The following few thoughts were "inspired" by what was being discussed in the 'RR Logic' thread
What IS, in fact, the role of garrisons in this game? Aside from the 'RR Logic' blocking insane enemy train rides behind your lines?
I, for one, (playing CSA only) strip all the cities of the deep south off everything, sometimes leaving an odd BDE in a better fort here and there (I also dismantle most of the forts and/or downgrade their weaponry for reduced support costs, but that's another story), but never in the cities. I've never had any enemy RR movement behind my lines anyway.
OK. So here go my points:
1. When a governor or another demands a mumber of BDEs in his state, this is, in my case, served by "fighting units" - in containers. No governor ever demanded units to be garrisoned. If, in case of governor's demand, a garrisoned unit counted, say, as 2, as opposed to units in containers counting as 1, this would ask for a temporary "garrisonification" until the governor is happy and lets go. As it is - no point here.
2. When a province goes to unrest, it can only (or am I wrong?) be suppressed with units in containers. Garrisons do not help here. Well... what do those guys do? Sit behind their barracks walls playing cards while the city is run by angry mobs? "Gangs of New York" come to mind.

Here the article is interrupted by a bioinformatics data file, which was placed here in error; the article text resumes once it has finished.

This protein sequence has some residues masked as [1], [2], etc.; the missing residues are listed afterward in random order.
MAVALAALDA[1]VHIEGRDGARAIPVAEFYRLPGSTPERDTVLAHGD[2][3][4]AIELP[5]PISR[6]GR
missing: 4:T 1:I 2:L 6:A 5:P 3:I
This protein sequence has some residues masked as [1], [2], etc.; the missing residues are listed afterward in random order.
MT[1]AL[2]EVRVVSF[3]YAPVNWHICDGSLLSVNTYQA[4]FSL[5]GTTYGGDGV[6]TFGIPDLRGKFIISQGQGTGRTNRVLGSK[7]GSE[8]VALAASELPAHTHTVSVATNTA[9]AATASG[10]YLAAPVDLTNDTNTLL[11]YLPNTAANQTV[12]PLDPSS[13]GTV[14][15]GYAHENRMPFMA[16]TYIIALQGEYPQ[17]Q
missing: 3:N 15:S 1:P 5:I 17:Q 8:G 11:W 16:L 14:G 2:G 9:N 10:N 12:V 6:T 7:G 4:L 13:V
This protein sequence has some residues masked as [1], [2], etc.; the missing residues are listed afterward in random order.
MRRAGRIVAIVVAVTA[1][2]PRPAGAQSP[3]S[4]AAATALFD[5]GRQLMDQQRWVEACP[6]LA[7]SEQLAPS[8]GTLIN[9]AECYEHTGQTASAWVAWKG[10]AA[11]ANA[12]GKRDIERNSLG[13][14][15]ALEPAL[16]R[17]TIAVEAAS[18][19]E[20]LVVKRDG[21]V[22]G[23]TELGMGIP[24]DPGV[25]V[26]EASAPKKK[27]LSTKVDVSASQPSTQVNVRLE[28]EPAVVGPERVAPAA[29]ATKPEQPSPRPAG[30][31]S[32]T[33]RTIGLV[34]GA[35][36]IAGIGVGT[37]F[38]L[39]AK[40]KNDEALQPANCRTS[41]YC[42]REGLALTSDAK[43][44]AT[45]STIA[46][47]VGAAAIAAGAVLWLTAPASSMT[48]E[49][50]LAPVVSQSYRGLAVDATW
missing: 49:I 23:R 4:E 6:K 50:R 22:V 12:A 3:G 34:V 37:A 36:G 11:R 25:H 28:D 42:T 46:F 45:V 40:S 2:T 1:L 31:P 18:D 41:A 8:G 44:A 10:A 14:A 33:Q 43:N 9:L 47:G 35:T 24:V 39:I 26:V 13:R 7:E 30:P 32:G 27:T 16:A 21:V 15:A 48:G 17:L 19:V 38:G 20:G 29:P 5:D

3. I do not recall ANY bonuses related to presence of garrisoned units in cities, although I would like to think that provinces with garrisoned units in them should have lower chances of unrest, and/or higher chances of successful "pressurizing" the populace, be it for goodies or recruits...
Did I miss something about governors' attitude being related to presence of garrisoned units?
Please let me know if there ARE any uses for garrison units, aside from the RR control, and the obvious replacement pool for the front (which, useful as it is, has nothing to do with the units actually being garrisoned - quite the contrary).